Instruction and Recall:

Eugene notes the interesting question of whether a state could pass an advisory recall of a Senator.  As I discussed in one of my papers on the 17th Amendment (see this article, pages 171-173 especially) for the Framers the issues of “instruction” and “recall” were tied up together.  Under the Articles of Confederation, state legislatures had the power of both instruction and recall.  Under the Constitution, however, state legislatures continued to exercise the power of instruction, but no longer had the power of recall for failure to follow instructions.  Senators were understood as being “ambassadors” of the state to the national government, thus it followed that they could be instructed.

The absence of a power of recall was a major sticking point for the Anti-Federalists, who anticipated that without the power of recall, the power of instruction would be largely a dead letter.  My recollection–although I can’t at the moment place my hands on the source–was that there was a major showdown over instruction at the time of the Andrew Johnson impeachment, and that (if I recall correctly) at least one Senator resigned rather than voting to convict Johnson, as he had been instructed by the state legislature.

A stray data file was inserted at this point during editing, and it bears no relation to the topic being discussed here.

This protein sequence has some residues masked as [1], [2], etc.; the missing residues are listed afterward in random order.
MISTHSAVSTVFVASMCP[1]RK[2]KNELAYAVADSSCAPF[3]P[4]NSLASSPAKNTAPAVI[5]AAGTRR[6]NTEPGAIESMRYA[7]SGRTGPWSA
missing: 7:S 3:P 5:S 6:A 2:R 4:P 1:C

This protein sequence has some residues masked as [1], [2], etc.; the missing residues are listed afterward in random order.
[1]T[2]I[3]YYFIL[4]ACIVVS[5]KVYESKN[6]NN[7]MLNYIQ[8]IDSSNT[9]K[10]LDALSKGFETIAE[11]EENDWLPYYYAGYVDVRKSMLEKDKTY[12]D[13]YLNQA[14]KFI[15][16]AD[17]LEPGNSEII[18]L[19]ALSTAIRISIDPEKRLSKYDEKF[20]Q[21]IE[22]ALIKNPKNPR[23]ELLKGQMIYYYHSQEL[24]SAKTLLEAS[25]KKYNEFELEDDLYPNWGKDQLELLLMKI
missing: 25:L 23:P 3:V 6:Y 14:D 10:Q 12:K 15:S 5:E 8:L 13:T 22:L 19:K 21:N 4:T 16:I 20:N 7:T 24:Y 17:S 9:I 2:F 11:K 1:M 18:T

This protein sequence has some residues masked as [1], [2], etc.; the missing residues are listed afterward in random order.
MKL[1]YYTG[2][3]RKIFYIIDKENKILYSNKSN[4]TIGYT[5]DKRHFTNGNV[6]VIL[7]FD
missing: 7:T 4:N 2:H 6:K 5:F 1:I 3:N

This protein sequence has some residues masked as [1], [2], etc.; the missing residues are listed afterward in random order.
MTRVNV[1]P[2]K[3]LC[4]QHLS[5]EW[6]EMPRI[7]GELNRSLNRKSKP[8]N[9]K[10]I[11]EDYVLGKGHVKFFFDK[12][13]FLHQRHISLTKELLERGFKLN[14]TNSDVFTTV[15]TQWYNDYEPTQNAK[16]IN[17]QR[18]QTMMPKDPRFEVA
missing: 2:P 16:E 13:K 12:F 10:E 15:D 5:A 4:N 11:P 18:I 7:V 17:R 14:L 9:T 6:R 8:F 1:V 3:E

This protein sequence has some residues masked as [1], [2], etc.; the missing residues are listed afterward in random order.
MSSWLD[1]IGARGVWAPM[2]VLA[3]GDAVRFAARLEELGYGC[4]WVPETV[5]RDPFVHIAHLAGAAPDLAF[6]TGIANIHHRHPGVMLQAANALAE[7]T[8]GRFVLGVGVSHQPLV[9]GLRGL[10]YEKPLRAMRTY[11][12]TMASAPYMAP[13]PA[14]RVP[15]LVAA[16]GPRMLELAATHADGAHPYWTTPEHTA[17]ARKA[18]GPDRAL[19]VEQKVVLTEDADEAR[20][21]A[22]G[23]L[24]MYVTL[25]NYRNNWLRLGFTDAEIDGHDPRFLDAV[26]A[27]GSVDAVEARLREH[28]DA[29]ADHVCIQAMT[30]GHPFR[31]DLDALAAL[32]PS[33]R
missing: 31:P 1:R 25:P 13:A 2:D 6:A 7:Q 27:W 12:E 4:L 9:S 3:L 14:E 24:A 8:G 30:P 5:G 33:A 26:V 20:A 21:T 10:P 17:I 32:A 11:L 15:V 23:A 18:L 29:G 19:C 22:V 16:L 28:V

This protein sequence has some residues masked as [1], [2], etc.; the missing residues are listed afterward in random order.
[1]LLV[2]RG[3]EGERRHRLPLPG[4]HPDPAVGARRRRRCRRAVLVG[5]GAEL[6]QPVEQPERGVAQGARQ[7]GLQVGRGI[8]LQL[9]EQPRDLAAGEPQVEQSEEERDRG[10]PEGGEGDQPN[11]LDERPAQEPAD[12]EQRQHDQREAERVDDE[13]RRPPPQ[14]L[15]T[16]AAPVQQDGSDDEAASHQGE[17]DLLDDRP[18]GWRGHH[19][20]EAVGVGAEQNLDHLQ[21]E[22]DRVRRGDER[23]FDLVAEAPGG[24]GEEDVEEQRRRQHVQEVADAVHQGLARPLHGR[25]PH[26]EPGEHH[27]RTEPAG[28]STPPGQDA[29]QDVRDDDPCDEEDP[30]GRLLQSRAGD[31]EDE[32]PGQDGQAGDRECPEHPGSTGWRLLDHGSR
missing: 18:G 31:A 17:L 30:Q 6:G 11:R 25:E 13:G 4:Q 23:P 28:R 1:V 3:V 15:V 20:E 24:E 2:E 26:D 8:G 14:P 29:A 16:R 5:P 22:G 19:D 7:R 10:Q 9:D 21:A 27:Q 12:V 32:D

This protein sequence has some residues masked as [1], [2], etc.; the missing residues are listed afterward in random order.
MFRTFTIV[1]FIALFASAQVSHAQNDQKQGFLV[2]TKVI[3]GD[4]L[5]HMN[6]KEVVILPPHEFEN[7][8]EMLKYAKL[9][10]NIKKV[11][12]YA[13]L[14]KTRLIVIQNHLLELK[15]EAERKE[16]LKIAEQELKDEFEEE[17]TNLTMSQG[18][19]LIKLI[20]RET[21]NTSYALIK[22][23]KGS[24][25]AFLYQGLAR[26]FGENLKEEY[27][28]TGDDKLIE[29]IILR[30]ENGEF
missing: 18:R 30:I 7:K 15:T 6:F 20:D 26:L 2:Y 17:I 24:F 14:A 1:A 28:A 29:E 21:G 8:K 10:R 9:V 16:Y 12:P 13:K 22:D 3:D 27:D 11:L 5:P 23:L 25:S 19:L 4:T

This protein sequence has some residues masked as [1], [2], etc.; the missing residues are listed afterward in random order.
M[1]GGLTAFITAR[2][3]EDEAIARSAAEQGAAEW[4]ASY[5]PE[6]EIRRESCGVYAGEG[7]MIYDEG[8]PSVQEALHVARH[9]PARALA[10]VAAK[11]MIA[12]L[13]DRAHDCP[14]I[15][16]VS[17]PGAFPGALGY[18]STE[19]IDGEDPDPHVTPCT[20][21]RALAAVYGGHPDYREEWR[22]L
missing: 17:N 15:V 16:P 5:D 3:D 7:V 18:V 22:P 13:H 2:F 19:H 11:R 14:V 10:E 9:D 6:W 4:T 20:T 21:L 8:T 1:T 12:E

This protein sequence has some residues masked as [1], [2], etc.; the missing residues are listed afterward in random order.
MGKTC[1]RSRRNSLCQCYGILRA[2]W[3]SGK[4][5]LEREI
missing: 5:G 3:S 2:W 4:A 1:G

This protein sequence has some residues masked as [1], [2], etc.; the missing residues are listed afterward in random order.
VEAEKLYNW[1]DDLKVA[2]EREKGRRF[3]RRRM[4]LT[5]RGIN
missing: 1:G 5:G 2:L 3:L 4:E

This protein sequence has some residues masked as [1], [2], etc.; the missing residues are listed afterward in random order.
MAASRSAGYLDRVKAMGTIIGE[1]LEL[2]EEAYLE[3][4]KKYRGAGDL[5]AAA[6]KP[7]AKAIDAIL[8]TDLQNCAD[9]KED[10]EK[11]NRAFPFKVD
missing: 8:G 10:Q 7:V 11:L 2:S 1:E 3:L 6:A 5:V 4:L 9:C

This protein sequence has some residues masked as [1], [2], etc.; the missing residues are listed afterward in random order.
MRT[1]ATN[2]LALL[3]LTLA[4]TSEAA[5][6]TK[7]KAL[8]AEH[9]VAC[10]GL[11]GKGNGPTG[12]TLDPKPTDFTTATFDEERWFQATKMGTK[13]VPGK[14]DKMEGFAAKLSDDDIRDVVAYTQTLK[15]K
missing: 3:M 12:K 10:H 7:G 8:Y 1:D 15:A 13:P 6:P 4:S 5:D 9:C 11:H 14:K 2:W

I’ve seen nothing in the history of the 17th Amendment that would suggest to me that the power of instruction and advisory recall was changed by the 17th Amendment.  My reading of that history is that the 17th Amendment was designed to primarily just change the mechanism by which Senators were elected, but not to change the traditional idea that Senators were fundamentally ambassadors of the state.  Of course, changing the mode of election has fundamentally changed the relationship between Senators and their electors, but based on my reading the legislative history of the 17th Amendment, I suspect that the sponsors of the amendment would have been surprised at the way in which the Senate as a political body has evolved into just another version of the House.  My sense is that they thought that the norm that the Senate was a representative of the states in their corporate bodies was so deeply-rooted that merely changing the mode of election would have little effect, an assumption on which they were clearly incorrect.

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